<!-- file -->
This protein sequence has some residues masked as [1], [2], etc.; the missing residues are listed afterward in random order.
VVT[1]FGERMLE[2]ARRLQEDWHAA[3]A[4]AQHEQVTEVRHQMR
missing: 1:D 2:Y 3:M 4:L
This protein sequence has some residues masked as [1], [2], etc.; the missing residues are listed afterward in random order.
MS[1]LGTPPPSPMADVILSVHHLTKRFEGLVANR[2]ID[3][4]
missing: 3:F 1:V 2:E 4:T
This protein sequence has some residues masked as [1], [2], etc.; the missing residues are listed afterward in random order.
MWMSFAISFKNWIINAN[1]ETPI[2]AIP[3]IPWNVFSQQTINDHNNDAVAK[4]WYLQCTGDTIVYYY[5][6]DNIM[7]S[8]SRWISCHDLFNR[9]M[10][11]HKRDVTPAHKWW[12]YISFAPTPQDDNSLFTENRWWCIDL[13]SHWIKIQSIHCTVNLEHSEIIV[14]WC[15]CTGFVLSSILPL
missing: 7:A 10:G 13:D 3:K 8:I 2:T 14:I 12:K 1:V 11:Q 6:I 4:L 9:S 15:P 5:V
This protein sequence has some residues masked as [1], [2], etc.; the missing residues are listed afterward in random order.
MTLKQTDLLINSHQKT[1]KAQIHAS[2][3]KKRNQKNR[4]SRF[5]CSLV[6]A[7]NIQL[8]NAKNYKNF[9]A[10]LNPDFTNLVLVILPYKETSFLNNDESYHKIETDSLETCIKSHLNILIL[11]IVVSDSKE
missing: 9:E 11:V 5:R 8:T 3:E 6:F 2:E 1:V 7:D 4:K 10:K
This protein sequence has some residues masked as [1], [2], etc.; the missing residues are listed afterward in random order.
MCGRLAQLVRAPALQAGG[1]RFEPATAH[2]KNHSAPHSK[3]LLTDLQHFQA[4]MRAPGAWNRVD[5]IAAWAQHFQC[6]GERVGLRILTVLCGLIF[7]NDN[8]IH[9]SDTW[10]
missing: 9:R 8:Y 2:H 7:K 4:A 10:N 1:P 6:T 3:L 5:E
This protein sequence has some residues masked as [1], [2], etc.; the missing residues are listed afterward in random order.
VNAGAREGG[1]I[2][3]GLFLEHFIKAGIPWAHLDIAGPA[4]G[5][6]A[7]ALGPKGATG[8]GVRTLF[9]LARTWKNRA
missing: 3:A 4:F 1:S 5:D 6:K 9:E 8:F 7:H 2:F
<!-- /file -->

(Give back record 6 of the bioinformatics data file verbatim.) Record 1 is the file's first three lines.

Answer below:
This protein sequence has some residues masked as [1], [2], etc.; the missing residues are listed afterward in random order.
VNAGAREGG[1]I[2][3]GLFLEHFIKAGIPWAHLDIAGPA[4]G[5][6]A[7]ALGPKGATG[8]GVRTLF[9]LARTWKNRA
missing: 3:A 4:F 1:S 5:D 6:K 9:E 8:F 7:H 2:F